Employing the liver necrosis as an index, we find that pups are immune to the poisonous action of chloroform anesthesia. This immunity or resistance to late chloroform poisoning is complete in the first week, very striking during the second and third weeks, and usually disappears during the fourth week of life.

Nests of blood-forming cells (blood islands) are numerous in the sinuses of the liver during the first week and normally become progressively less numerous each week until the liver is almost free from these cells at the end of the fourth week of life.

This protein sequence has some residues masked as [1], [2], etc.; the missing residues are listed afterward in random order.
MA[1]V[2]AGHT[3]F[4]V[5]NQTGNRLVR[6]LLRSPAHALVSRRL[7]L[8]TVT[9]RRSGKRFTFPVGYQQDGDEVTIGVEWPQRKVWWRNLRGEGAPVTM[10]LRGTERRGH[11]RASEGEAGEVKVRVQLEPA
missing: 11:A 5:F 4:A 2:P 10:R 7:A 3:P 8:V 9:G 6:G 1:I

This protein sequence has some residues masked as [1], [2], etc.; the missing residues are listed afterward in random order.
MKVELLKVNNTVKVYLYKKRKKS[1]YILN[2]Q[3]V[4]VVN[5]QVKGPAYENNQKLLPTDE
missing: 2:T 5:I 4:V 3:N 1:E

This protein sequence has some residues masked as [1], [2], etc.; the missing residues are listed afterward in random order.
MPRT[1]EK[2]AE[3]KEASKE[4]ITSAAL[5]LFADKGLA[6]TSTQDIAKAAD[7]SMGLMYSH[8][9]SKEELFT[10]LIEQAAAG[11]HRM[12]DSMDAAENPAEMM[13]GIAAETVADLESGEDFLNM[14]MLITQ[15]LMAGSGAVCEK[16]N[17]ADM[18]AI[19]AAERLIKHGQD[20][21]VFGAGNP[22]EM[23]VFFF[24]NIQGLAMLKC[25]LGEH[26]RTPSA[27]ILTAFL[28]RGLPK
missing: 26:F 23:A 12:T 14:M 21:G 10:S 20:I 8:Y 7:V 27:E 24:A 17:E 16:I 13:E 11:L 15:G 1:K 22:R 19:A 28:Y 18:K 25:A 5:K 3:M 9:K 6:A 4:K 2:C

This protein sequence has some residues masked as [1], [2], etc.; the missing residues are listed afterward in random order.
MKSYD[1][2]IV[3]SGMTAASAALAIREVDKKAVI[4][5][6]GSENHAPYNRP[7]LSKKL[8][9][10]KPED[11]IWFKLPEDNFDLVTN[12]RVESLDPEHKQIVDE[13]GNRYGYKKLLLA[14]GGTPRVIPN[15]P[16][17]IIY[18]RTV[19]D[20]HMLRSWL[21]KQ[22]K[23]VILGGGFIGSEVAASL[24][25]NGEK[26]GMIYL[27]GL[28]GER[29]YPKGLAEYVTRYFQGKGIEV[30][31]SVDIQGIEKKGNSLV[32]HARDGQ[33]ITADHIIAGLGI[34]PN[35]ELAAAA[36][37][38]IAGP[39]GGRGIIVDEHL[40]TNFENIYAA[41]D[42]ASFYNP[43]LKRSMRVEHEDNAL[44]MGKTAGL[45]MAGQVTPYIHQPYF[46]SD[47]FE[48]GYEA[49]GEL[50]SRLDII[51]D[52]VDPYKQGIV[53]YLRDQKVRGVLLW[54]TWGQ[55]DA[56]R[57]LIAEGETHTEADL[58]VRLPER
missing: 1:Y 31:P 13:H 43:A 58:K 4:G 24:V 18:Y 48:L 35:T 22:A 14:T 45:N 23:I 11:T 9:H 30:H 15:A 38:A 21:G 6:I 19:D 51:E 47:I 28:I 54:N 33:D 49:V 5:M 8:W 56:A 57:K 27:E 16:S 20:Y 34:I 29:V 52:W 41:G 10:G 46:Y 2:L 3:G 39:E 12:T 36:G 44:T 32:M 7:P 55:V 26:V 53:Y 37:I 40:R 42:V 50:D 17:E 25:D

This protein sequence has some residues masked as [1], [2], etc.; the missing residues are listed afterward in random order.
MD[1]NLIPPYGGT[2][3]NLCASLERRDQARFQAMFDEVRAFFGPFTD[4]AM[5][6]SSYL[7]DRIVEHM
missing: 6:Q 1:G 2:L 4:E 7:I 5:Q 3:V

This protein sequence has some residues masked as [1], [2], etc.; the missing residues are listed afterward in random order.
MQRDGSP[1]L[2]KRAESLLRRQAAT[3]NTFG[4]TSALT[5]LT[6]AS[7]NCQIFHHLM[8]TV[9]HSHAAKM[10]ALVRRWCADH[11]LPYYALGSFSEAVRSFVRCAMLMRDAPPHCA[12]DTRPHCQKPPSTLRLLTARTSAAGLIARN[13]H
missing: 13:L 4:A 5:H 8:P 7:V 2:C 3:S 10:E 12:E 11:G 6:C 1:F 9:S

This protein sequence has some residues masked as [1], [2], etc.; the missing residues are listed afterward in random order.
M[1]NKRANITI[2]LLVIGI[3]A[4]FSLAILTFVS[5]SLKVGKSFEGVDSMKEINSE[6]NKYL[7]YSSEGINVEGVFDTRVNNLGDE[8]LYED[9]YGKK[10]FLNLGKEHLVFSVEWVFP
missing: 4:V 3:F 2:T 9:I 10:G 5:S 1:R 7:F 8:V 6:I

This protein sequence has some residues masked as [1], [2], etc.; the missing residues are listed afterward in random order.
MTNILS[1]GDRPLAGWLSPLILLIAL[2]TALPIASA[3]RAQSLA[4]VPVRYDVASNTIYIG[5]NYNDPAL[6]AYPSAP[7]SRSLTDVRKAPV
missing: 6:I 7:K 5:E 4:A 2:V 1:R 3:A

It is considered possible that these leucocytes in the blood islands protect the liver against the specific action of a known poison (chloroform). The mechanism of this hypothetical protective action is not understood, but it may consist of a process of neutralization. Perhaps this protective action against poisons is an important part of the functions of white blood cells and may bear an important relationship to the process of inflammation.

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